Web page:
eLearning content types

Use These eLearning Content Types in Your Next Training Program

Are you more of a visual learner or do you prefer reading long-form pieces? Do you find it helpful to listen to podcasts during your commute or do you need focused time to learn? The answers to these questions can be wildly different from one person to the next. Combine a group of virtual learners and the variety will only increase. Considering this, one of the most important elements of elearning success is your choice of content formats to give learners the opportunity to consume materials in a way that suits their learning preferences and lifestyle.

The right mix of content formats can give your elearning more depth and make it accessible for a range of users. It’ll also help make the process engaging and improve your learners’ outcomes.

Let’s explore the four primary formats you need to consider when planning your next online learning program.

Four eLearning Content Types You Need To Include in Your Next Program

Text

This one is probably the eLearning content type you’ll think of first when coming up with your course materials. 

You can use text for your elearning content in a variety of ways, like directly in your LMS (Learning Management System). Depending on how you deliver your course, you’ll likely have web pages with the lessons on them. 

You can also have PDFs or Word documents, slide presentations, and flyers or workbooks for learners to download. And you can use video scripts as supporting material to hand out as well.

But that’s not all you can do with text in your online learning.

Make your online course more interactive by including infographics, daily (or weekly) emails, forum posts, and live chats for real-time interaction between learners.

Additionally, consider translating your course content depending on your target audience. And work with a designer to ensure your content is accessible. Accessibility in design includes elements like color contrast, font sizes, and even the actual font choice. In general, you’ll want high contrast, but you don’t have to stick to black and white. You’ll also want a font that’s easy on the eyes, usually a sans serif or a simple serif for big blocks of text — and a more decorative font for headings and titles.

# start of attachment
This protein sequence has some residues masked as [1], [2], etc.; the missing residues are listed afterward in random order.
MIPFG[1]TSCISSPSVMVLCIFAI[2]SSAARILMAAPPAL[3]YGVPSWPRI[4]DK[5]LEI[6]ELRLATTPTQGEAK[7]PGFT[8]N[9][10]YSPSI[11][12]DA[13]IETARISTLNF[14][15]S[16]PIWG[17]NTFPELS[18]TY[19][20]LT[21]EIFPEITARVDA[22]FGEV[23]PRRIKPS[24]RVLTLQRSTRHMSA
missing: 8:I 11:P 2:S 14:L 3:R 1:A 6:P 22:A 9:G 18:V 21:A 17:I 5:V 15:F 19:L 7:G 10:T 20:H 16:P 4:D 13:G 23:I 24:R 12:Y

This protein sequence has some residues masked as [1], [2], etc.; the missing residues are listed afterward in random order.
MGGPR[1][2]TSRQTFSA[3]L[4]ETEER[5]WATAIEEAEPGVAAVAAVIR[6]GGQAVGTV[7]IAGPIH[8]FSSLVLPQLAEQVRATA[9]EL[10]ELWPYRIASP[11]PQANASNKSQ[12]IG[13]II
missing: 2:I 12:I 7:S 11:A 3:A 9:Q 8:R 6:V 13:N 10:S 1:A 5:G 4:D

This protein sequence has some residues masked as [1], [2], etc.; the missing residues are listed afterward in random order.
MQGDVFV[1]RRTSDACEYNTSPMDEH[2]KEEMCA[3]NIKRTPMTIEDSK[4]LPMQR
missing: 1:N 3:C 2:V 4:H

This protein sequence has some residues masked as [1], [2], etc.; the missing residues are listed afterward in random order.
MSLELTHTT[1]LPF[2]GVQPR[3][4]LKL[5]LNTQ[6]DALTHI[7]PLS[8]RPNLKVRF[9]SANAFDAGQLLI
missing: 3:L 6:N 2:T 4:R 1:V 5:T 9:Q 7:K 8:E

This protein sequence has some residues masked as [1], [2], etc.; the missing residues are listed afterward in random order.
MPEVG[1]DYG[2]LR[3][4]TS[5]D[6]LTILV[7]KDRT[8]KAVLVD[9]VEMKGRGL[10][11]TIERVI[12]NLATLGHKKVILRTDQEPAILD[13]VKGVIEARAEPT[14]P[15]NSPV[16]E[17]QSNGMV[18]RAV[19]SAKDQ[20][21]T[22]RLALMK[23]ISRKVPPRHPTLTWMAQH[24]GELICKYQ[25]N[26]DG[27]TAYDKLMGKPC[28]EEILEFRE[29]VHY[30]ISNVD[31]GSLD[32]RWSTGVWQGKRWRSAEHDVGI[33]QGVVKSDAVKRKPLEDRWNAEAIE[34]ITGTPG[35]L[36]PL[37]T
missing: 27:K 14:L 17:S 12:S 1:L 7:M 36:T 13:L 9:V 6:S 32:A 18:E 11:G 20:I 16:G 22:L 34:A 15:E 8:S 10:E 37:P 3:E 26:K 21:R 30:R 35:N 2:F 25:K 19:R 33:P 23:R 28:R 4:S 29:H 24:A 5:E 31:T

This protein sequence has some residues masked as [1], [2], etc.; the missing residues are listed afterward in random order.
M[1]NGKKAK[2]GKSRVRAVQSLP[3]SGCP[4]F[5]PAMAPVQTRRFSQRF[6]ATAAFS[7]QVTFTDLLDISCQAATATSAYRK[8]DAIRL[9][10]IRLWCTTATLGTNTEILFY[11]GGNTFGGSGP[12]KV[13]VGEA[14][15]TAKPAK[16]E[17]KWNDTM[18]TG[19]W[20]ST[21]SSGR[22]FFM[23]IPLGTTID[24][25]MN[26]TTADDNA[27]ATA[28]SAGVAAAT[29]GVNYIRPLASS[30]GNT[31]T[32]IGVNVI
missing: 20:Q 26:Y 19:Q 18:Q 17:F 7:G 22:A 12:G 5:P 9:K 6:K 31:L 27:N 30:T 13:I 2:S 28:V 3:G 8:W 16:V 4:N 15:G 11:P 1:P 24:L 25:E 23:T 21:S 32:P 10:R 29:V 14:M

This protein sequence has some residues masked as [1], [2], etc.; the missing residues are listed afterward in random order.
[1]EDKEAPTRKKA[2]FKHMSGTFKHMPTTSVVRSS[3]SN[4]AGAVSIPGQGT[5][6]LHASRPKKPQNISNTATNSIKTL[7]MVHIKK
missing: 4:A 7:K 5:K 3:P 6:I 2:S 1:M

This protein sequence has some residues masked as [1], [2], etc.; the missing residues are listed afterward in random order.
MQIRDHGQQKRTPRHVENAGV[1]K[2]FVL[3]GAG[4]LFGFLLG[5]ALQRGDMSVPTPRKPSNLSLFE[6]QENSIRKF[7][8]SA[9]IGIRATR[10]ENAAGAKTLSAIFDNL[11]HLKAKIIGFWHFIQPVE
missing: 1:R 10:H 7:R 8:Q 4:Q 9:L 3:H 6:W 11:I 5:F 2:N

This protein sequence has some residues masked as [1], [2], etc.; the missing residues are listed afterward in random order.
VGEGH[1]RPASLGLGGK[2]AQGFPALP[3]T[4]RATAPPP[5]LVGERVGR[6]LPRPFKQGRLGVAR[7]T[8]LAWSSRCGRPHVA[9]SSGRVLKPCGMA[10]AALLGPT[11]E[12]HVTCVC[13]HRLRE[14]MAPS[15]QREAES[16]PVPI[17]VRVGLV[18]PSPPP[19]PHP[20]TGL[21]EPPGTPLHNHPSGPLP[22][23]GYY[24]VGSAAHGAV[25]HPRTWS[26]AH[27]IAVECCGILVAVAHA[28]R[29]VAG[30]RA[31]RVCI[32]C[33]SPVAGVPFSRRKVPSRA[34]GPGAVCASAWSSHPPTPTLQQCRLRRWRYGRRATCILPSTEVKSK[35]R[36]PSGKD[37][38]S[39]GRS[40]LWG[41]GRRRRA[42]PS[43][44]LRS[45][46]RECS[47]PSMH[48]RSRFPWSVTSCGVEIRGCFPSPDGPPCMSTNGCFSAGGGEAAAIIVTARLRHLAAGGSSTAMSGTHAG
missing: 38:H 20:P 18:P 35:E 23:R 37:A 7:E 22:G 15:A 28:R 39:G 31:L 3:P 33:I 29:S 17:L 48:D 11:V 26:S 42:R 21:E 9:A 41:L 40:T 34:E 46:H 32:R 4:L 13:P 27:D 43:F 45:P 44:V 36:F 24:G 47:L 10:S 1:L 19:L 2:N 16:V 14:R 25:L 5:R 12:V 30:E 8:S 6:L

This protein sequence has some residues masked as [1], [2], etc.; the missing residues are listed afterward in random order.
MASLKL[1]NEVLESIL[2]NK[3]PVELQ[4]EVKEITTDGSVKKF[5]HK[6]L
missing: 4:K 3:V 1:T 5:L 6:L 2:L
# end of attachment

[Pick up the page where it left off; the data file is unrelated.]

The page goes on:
Video

Either live or recorded, video is a fan favorite because it makes consuming content quick and entertaining. In fact, studies show that even before the pandemic, a vast majority of learners considered that video improves the learning experience.

Plus, many times it’s easier to explain a concept by talking about it than trying to write it down.

How to use different video formats in your elearning:

There’s a range of options for including video in your eLearning content. To start, you can divide it into synchronous (or real time) or asynchronous (on demand). 

Real-time video can be a livestream (through channels like Crowdcast) or a video conference (like a Zoom call). The benefits of using this format include the possibility to engage with learners (and for them to engage with each other) and hold lively discussions about the topics your course covers.

With real-time video, it’s easy to answer questions and clarify doubts on the spot. On the flip side, it may be hard to get everyone in the same (virtual) room at the same time. And software needs can vary and get expensive depending on the size of your cohort. Plus, live interaction may bring unplanned interruptions and tangents.

With asynchronous video, on the other hand, instructors can explain complex ideas and use visual aids like slide presentations in a more engaging manner than asking learners to download the PPT.

Regardless of your choice between real-time or asynchronous video, you don’t need any fancy equipment to record. Tools like Zoom’s call recording make it a breeze to save high-quality video for your online learning.